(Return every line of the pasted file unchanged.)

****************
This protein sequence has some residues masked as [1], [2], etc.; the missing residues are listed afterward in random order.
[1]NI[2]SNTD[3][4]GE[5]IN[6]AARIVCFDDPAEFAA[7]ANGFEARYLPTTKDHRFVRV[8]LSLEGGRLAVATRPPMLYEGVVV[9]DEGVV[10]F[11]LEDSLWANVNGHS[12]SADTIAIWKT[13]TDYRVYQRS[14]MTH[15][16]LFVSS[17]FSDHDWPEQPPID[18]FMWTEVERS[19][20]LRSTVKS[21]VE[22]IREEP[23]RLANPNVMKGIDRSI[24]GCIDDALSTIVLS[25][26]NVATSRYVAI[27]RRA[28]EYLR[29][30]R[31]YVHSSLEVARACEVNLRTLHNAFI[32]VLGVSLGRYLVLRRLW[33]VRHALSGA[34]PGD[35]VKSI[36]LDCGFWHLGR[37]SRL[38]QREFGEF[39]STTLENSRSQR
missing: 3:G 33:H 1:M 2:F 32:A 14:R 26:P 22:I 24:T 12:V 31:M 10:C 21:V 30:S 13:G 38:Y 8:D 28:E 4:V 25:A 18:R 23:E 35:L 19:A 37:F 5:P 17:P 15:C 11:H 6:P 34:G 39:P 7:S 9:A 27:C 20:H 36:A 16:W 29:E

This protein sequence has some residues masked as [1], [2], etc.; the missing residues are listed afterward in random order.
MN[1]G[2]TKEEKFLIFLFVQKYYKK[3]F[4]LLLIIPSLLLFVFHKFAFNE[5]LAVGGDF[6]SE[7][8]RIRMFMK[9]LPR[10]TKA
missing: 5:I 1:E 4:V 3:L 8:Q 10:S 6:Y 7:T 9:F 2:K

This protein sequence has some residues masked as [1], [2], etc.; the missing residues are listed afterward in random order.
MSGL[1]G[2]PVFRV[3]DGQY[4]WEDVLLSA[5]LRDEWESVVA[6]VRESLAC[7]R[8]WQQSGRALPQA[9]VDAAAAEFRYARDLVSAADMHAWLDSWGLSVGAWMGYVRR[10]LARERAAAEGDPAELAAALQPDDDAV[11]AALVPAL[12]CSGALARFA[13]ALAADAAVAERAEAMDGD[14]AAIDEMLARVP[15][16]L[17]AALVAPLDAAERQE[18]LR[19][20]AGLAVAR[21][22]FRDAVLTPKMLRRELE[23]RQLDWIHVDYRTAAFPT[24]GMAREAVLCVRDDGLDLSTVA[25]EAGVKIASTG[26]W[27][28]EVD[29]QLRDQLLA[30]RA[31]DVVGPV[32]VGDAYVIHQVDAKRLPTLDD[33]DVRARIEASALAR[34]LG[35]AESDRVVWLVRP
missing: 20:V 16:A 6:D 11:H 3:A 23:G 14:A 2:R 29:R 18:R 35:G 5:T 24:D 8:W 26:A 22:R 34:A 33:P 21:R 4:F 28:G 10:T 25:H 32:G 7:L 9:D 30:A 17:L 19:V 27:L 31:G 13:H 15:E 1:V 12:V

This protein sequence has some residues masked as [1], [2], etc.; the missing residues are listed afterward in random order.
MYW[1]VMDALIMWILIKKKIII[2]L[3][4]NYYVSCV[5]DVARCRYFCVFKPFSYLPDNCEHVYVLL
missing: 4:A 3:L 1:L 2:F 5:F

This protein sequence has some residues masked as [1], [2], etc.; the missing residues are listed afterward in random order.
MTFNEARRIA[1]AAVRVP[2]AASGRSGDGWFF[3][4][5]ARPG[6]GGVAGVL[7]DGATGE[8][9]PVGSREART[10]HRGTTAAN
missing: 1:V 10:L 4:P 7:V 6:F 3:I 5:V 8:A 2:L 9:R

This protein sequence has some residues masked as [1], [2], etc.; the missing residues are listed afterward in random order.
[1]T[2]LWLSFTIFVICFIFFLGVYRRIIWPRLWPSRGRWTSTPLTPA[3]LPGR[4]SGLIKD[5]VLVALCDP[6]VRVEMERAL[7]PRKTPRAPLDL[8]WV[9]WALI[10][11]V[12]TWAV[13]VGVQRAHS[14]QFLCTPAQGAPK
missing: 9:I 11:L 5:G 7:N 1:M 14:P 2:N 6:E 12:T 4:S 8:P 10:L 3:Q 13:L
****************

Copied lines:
This protein sequence has some residues masked as [1], [2], etc.; the missing residues are listed afterward in random order.
[1]NI[2]SNTD[3][4]GE[5]IN[6]AARIVCFDDPAEFAA[7]ANGFEARYLPTTKDHRFVRV[8]LSLEGGRLAVATRPPMLYEGVVV[9]DEGVV[10]F[11]LEDSLWANVNGHS[12]SADTIAIWKT[13]TDYRVYQRS[14]MTH[15][16]LFVSS[17]FSDHDWPEQPPID[18]FMWTEVERS[19][20]LRSTVKS[21]VE[22]IREEP[23]RLANPNVMKGIDRSI[24]GCIDDALSTIVLS[25][26]NVATSRYVAI[27]RRA[28]EYLR[29][30]R[31]YVHSSLEVARACEVNLRTLHNAFI[32]VLGVSLGRYLVLRRLW[33]VRHALSGA[34]PGD[35]VKSI[36]LDCGFWHLGR[37]SRL[38]QREFGEF[39]STTLENSRSQR
missing: 3:G 33:H 1:M 2:F 32:A 14:R 26:P 22:I 24:T 12:V 31:M 10:C 21:V 30:S 13:G 38:Y 8:D 28:E 4:V 25:A 18:R 23:E 35:L 19:A 37:F 5:P 17:P 15:C 11:H 6:P 34:G 39:P 7:S 9:A 27:C 20:H 36:A 16:W 29:E

This protein sequence has some residues masked as [1], [2], etc.; the missing residues are listed afterward in random order.
MN[1]G[2]TKEEKFLIFLFVQKYYKK[3]F[4]LLLIIPSLLLFVFHKFAFNE[5]LAVGGDF[6]SE[7][8]RIRMFMK[9]LPR[10]TKA
missing: 5:I 1:E 4:V 3:L 8:Q 10:S 6:Y 7:T 9:F 2:K

This protein sequence has some residues masked as [1], [2], etc.; the missing residues are listed afterward in random order.
MSGL[1]G[2]PVFRV[3]DGQY[4]WEDVLLSA[5]LRDEWESVVA[6]VRESLAC[7]R[8]WQQSGRALPQA[9]VDAAAAEFRYARDLVSAADMHAWLDSWGLSVGAWMGYVRR[10]LARERAAAEGDPAELAAALQPDDDAV[11]AALVPAL[12]CSGALARFA[13]ALAADAAVAERAEAMDGD[14]AAIDEMLARVP[15][16]L[17]AALVAPLDAAERQE[18]LR[19][20]AGLAVAR[21][22]FRDAVLTPKMLRRELE[23]RQLDWIHVDYRTAAFPT[24]GMAREAVLCVRDDGLDLSTVA[25]EAGVKIASTG[26]W[27][28]EVD[29]QLRDQLLA[30]RA[31]DVVGPV[32]VGDAYVIHQVDAKRLPTLDD[33]DVRARIEASALAR[34]LG[35]AESDRVVWLVRP
missing: 20:V 16:A 6:D 11:H 3:A 23:G 14:A 2:R 29:R 18:R 35:G 5:T 24:D 8:W 26:A 22:R 34:A 33:P 21:R 4:F 28:G 10:T 25:H 32:G 7:L 9:D 30:A 17:L 19:V 27:L 31:G 13:H 15:E 1:V 12:V

This protein sequence has some residues masked as [1], [2], etc.; the missing residues are listed afterward in random order.
MYW[1]VMDALIMWILIKKKIII[2]L[3][4]NYYVSCV[5]DVARCRYFCVFKPFSYLPDNCEHVYVLL
missing: 4:A 3:L 1:L 2:F 5:F

This protein sequence has some residues masked as [1], [2], etc.; the missing residues are listed afterward in random order.
MTFNEARRIA[1]AAVRVP[2]AASGRSGDGWFF[3][4][5]ARPG[6]GGVAGVL[7]DGATGE[8][9]PVGSREART[10]HRGTTAAN
missing: 1:V 10:L 4:P 7:V 6:F 3:I 5:V 8:A 2:L 9:R

This protein sequence has some residues masked as [1], [2], etc.; the missing residues are listed afterward in random order.
[1]T[2]LWLSFTIFVICFIFFLGVYRRIIWPRLWPSRGRWTSTPLTPA[3]LPGR[4]SGLIKD[5]VLVALCDP[6]VRVEMERAL[7]PRKTPRAPLDL[8]WV[9]WALI[10][11]V[12]TWAV[13]VGVQRAHS[14]QFLCTPAQGAPK
missing: 9:I 11:L 5:G 7:N 1:M 14:P 2:N 6:E 12:T 4:S 8:P 10:L 3:Q 13:L